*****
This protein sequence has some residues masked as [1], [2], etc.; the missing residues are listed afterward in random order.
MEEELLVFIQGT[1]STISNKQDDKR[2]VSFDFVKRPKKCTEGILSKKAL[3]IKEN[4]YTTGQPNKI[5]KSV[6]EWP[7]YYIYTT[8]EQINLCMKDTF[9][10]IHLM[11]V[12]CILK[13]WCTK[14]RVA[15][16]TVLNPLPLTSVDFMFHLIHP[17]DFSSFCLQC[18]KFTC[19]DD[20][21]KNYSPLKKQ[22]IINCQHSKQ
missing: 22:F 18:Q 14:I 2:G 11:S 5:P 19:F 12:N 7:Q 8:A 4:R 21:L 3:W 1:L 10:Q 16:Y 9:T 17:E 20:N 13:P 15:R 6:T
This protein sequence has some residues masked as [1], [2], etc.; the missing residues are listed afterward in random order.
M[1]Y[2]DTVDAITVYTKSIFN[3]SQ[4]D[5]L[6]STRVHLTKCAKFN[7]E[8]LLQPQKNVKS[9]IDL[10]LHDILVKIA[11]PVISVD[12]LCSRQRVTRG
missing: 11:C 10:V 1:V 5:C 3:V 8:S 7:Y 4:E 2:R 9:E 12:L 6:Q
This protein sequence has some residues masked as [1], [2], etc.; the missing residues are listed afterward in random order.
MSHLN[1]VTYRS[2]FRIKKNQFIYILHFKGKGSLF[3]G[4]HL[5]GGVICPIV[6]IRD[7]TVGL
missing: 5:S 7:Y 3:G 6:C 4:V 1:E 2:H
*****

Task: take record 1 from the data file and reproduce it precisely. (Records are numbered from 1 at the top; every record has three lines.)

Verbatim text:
This protein sequence has some residues masked as [1], [2], etc.; the missing residues are listed afterward in random order.
MEEELLVFIQGT[1]STISNKQDDKR[2]VSFDFVKRPKKCTEGILSKKAL[3]IKEN[4]YTTGQPNKI[5]KSV[6]EWP[7]YYIYTT[8]EQINLCMKDTF[9][10]IHLM[11]V[12]CILK[13]WCTK[14]RVA[15][16]TVLNPLPLTSVDFMFHLIHP[17]DFSSFCLQC[18]KFTC[19]DD[20][21]KNYSPLKKQ[22]IINCQHSKQ
missing: 22:F 18:Q 14:I 2:G 11:S 5:P 19:F 12:N 7:Q 8:A 4:R 21:L 3:W 1:L 10:Q 16:Y 9:T 17:E 20:N 13:P 15:R 6:T